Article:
Minecraft has dabbled in story before via Telltale’s Saturday morning cartoon feeling Minecraft: Story Mode, but it’s the first time Mojang has taken something like this on itself. Each level in Minecraft Dungeons begins with a short voiceover from a mysterious narrator setting the scene, as the camera sweeps the level from overhead.

“How do we do this? Do we have any narrative experts in game storytelling? No we don’t,” Nisshagen told me. “Everyone is really good at what they do, which is systemic things, building emergent gameplay. So it was quite the challenge, figuring out how to do story in the right way that didn’t require too much reading, or too much text, or that was too complicated. The purpose of narrative here is to set up antagonists – enemies you will defeat – but also what the road there is – what will you do on the way?”

That said, Mojang is aware there are fans keen for official Minecraft canon – which means it is being careful with how it approaches the story of its world, and connections to the main Minecraft game. “We’re still doing – I won’t say baby steps, but we’re still learning,” Nisshagen continued. “And it’s lead to a lot of interesting questions, like – does this all take place before or after Minecraft? And it was like… do we need to care about that? Yes, yes we do need to care about that. We need to have our own stuff together, a reason why this thing appeared, and X, Y, Z…” Dungeons was not designed as a story prequel to Minecraft, Nisshagen concluded, but there will be things for people to find and figure out – to make connections for themselves.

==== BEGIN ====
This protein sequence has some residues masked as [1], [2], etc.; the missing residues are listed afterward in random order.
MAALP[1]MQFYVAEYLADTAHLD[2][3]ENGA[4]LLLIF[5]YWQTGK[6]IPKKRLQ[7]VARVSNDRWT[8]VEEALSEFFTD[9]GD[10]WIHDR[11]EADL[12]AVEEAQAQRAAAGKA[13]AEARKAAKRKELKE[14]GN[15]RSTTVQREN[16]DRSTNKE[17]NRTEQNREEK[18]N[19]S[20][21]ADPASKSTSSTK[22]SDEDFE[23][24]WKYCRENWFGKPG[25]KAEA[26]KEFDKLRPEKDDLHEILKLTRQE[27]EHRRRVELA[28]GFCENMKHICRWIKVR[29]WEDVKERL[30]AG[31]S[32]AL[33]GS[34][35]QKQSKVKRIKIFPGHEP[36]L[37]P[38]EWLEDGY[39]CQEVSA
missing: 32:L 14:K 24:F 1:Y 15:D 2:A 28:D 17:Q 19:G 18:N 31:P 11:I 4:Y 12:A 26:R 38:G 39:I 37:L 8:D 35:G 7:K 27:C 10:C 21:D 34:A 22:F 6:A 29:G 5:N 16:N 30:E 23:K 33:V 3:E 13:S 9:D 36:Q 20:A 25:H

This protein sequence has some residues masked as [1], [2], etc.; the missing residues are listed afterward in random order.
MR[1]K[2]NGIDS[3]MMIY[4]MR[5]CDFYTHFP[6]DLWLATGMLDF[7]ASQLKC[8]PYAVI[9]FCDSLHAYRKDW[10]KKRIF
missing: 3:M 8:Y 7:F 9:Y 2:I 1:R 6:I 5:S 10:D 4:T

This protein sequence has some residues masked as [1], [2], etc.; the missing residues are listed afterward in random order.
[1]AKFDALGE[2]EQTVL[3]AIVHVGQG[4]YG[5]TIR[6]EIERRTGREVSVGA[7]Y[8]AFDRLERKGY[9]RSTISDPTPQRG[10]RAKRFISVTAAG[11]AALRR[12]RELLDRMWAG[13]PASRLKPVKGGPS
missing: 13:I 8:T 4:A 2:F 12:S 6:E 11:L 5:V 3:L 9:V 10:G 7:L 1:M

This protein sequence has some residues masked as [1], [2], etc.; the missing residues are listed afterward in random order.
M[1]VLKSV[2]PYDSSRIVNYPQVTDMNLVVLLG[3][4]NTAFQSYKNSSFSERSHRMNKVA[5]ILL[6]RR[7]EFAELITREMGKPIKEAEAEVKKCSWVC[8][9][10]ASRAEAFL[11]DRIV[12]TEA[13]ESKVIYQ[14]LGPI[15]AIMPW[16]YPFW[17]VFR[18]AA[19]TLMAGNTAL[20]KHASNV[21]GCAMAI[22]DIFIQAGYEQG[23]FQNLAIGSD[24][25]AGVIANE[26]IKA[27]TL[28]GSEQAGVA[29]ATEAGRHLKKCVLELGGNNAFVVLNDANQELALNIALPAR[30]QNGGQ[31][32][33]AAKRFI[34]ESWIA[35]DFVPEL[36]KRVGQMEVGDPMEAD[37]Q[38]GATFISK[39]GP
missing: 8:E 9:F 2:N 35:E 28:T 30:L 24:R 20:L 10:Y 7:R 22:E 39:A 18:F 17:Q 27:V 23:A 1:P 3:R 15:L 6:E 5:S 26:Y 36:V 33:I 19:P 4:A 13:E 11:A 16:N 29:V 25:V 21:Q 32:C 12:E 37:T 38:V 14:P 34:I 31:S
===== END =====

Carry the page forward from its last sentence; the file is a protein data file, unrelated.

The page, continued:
Dungeons recently had its release date shuffled forward a month into May, and its cross-platform capabilities pushed a little further out (“a few months”, Nisshagen tells me) after that. Both of these things were hit by the impact of coronavirus, and the need to ensure staff were able to work safely from home. “We don’t want to stress the teams during this time,” Nisshagen says. He is, he tells me, sat at home in his basement, working from a recently-purchased desk. “We could probably have made [the old date] but that probably felt uncomfortable – partially for the team and also for the players, who we couldn’t guarantee would get a good, fun game. So by taking this little extra end time, we’ll have a better end product and happier team which can take pride in it.”

As Dungeons wraps up, Nisshagen is marshalling his team at Mojang now working on post-launch content, alongside teams at UK studio Double Eleven working on console versions, QA staff in both the UK and in Poland, while continuing to chat with Microsoft staff in Redmond and their counterparts in Japan. In some ways, remote working with those teams overseas feels the same, but Nisshagen misses his office colleagues, and having water cooler moments where they come up with “wouldn’t it be cool if?” ideas. “It’s slightly less fun,” he reflects, “but we’re certainly doing a lot better than I expected, or feared.”